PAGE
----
Extending its rate cut spree into the fifth time in a row, the monetary policy committee (MPC) of the Reserve Bank of India (RBI) on Friday slashed the repo rate by 25 basis points (bps) to 5.15 per cent. All loans, including home and car loans will be cheaper on account of this decision. It is a good news for common man during festive season.
Repo rate is the rate at which the central bank lends money to the commercial banks, in case of any shortfall in funds. Consequently, the reverse repo rate now stands at 4.9 per cent. Also, the central bank maintained its accommodative policy stance.
The six-member committee revised the GDP target for FY20 to 6.1 per cent from 6.9 per cent, earlier. Most analysts had expected the RBI to cut interest rates, although they were unsure of the quantum following an unconventional 35 basis-point easing last time.
While all 39 economists surveyed by Bloomberg News had expected a reduction, their forecasts varied from 15 basis points to 40 basis points. India, which is Asia’s third-largest economy, expanded by just 5 per cent in the June quarter, its slowest pace since 2013. That had raised expectations the RBI will be forced to further downgrade its growth projection of 6.9 per cent for the current fiscal year.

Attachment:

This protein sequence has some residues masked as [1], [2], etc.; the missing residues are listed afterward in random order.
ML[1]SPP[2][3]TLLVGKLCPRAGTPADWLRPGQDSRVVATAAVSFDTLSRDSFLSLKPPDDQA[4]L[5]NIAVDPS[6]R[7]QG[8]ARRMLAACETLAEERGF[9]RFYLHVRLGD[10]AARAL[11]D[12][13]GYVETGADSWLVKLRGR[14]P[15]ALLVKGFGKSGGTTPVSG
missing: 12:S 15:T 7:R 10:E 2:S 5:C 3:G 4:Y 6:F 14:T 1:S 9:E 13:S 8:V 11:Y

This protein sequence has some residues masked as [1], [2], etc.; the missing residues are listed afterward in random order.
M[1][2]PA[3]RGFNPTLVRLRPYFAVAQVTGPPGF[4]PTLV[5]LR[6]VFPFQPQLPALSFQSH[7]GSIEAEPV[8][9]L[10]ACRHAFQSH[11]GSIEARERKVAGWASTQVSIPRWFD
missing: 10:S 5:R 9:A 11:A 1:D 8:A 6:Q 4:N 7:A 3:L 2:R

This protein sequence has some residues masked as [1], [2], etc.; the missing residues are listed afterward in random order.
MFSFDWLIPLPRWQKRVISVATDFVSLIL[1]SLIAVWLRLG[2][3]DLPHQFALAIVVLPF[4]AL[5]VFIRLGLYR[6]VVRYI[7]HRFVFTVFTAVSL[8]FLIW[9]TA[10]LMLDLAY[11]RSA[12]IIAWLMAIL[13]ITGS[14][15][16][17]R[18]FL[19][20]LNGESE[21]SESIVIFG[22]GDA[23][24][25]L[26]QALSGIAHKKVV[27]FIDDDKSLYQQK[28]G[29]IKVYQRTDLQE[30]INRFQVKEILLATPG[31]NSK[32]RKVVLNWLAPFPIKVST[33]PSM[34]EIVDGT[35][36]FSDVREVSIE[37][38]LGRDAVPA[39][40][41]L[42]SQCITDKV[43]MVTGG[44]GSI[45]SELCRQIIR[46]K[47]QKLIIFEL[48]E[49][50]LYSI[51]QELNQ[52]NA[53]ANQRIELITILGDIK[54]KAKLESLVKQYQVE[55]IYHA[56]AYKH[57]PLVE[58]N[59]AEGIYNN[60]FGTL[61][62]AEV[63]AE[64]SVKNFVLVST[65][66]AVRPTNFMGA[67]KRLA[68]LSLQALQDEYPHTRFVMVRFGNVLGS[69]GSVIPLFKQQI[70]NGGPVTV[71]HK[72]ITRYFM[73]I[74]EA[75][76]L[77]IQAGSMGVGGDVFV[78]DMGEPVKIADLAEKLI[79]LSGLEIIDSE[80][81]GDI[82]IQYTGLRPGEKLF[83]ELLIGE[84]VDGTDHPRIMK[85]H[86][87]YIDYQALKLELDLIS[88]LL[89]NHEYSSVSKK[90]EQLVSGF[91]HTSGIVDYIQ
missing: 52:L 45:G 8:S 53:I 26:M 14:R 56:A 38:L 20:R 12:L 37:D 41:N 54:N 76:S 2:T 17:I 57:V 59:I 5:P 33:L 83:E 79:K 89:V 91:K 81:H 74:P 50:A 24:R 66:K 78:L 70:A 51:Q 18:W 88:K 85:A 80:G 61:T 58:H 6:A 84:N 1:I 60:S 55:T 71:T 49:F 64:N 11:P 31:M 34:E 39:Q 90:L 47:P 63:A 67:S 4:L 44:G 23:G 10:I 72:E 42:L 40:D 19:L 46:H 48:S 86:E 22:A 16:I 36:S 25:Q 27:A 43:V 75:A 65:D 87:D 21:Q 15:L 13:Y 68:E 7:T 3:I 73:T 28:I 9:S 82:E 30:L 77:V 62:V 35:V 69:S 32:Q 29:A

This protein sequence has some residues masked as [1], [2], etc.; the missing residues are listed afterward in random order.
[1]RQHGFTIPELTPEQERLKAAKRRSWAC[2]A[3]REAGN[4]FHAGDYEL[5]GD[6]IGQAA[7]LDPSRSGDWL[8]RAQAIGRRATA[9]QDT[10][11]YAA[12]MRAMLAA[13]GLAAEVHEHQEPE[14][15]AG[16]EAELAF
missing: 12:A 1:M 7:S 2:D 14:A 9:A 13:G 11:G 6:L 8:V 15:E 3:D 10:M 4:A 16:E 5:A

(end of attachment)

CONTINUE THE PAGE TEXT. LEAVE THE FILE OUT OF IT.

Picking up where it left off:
“At the margin, fiscal activism could be seen as reducing the burden on monetary policy to lift growth. However, given the limited growth and inflation impact of corporate tax cuts in the near term, we do not expect the monetary policy path to materially differ. In line with this assumption, we expect the RBI to reduce the policy repo rate by more than 25bp (we forecast up to 40bp repo rate cut to 5%), owing to a sharp reduction of growth forecasts, CPI inflation within the 4% target, and to give a push to credit demand ahead of the festive season (given banks have linked their lending rates to policy repo rates),” analysts at Nomura had written in the policy preview note.
The monetary policy expectation is not just limited to rate cuts. What’s perhaps more important at this stage is to ensure their quick transmission. While aggregate liquidity conditions have improved, transmission remains slow. The RBI’s assessment of the same will be critical. Apart from this, we would watch out for the central bank’s assessment of the NBFC situation and any regulatory developments thereof, Edelweiss Securities had said in a note dated September.